When I was in Seattle last week, I expressed support for the workers opposing the outsourcing of Boeing jobs, and it is reassuring to see recent signs of progress on this front. The Nader/Gonzalez campaign stands in solidarity with the thousands of workers represented by the International Association of Machinists (IAM) in their struggle to protect their jobs at the giant and profitable Boeing Corporation, one of only two manufacturers of large passenger aircraft left in the world.
In the coming days, the workers at Boeing will have vote on a new contract. Their 8-week long resistance against Boeing’s unpatriotic off-shoring agenda resulted in losses of an estimated $5 billion to the company — a hard blow to a corporation aiming to set a record profit for another consecutive year. Boeing, which earned a net profit of $4.07 billion last year, almost double from 2006, can afford to negotiate a fair contract taking into account inflation and rising costs of food and housing, even if that means the company’s grossly overpaid executives will have to share some of the tremendous wealth they’ve acquired.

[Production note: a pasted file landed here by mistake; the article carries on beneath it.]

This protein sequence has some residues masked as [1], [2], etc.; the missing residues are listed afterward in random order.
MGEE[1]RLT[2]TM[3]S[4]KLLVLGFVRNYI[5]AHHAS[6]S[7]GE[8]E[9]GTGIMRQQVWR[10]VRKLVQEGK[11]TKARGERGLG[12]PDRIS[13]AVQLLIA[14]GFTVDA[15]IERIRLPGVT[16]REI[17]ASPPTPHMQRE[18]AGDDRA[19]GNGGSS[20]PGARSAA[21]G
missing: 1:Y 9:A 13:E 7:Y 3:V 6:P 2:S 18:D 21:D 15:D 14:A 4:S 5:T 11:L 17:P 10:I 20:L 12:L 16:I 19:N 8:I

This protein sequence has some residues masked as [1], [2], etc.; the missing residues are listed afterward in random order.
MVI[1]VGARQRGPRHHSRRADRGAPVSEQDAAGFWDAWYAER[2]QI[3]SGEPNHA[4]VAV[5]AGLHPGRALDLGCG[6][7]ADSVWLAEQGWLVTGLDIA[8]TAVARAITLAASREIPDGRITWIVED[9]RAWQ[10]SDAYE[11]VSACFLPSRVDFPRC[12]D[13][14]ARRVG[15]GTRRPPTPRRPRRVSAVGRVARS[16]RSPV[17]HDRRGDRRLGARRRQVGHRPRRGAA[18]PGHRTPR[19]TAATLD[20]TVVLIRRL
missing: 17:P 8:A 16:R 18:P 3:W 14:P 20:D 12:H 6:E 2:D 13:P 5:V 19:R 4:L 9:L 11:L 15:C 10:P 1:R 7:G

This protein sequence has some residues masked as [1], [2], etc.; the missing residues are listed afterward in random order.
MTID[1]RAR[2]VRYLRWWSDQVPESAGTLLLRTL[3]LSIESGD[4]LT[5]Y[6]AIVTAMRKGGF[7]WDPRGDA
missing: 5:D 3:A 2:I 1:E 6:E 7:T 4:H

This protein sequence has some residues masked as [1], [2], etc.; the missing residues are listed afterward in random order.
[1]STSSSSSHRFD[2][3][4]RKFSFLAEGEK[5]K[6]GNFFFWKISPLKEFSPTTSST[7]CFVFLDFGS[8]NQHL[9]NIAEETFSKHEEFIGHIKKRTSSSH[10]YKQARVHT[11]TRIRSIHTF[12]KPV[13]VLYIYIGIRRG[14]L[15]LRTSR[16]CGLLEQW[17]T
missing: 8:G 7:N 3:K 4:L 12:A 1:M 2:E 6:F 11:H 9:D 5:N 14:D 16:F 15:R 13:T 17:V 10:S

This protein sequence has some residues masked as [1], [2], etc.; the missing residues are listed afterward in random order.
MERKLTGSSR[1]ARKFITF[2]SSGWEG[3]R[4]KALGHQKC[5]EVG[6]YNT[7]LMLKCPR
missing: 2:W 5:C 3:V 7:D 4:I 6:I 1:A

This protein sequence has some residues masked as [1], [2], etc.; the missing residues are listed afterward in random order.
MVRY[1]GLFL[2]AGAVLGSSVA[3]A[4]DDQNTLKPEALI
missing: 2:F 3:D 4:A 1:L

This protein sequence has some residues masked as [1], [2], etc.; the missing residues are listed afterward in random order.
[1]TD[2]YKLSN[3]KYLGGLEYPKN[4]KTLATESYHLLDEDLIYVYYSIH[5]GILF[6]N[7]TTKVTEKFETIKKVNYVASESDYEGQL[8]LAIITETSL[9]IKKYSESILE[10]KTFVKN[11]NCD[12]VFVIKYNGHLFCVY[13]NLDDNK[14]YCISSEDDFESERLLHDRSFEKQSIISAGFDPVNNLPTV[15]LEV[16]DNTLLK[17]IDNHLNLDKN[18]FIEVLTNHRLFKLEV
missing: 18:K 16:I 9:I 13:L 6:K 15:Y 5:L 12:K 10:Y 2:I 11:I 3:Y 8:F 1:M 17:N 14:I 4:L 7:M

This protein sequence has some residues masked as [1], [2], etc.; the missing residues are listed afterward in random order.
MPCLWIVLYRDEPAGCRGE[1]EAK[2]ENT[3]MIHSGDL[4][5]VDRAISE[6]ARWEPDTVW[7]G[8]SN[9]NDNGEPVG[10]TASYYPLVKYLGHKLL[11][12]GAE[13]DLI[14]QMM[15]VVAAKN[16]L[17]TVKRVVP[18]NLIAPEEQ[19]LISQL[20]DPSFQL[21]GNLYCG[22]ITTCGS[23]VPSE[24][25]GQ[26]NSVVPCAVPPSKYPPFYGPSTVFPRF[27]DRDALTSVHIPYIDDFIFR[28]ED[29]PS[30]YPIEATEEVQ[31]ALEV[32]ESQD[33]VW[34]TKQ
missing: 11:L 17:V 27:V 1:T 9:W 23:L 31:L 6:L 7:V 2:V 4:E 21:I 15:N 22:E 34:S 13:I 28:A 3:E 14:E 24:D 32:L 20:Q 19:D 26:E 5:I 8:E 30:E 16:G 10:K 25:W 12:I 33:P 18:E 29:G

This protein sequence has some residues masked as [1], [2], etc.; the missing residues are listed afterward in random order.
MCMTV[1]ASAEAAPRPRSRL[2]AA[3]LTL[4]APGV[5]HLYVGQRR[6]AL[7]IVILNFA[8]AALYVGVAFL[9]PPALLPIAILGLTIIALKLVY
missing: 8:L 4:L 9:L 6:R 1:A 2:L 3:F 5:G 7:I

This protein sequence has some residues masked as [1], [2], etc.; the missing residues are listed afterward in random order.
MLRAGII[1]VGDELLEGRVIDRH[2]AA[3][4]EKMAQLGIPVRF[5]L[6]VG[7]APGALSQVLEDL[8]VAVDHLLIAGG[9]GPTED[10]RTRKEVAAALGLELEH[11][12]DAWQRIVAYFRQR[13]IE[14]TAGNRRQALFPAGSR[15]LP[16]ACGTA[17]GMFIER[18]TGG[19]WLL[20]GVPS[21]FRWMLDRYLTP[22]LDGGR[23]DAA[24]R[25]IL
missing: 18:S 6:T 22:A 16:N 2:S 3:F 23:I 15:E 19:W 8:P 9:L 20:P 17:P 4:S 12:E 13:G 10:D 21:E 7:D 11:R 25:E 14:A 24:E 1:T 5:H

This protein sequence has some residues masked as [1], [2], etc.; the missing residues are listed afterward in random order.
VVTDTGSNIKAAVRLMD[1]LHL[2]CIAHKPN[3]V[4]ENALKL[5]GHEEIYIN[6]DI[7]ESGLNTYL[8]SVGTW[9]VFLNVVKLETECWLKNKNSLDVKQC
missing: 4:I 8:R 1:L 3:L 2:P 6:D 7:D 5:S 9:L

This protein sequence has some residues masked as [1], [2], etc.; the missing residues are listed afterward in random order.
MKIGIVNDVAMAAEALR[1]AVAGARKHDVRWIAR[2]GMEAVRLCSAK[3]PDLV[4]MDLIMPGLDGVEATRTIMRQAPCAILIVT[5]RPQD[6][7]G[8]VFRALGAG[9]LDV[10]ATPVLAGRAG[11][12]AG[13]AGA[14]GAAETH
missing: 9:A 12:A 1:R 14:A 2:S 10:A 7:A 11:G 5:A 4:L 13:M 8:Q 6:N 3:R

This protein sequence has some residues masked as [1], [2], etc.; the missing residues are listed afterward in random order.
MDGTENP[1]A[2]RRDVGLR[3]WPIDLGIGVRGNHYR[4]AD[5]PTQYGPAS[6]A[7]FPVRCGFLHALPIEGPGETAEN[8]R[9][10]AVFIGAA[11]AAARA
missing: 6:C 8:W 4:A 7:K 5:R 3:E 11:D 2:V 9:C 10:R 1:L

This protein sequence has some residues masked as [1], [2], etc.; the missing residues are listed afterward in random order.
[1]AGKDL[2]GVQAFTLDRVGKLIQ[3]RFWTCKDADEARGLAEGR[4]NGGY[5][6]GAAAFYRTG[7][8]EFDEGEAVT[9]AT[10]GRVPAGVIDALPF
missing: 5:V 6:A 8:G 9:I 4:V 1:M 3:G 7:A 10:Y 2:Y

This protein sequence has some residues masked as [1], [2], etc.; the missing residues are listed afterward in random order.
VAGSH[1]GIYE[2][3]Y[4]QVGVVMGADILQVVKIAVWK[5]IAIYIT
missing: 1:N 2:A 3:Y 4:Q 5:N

This strike at Boeing was indicative of the situation at large in this country where we find giant corporations wrapped up in greed and corruption attempting to cheat workers out of their deserved wages, benefits, health care, and even their jobs as they send them to countries overseas run by oligarchs and dictators. Nader/Gonzalez stands fervently against the outsourcing of jobs and supports a call to withdraw from NAFTA and the WTO whose anti-democratic, pro-corporate tenets espouse such disloyalty to this country’s workers.
For decades, we have been calling on the government to hold corporations like Boeing accountable for their violations and misconduct against workers and consumers. In the ’70s and ’80s, our groups were instrumental in pushing legislation through Congress such as the Occupational Health and Safety Act to ensure worker protection, and we have long been calling for a living wage and for a repeal of the horrendously anti-union Taft-Hartley Act of 1947.
Only through organized struggle, as has been so brilliantly displayed by the workers represented by IAM in Washington, Oregon and Kansas, can we begin to realize the true power the masses hold over the few.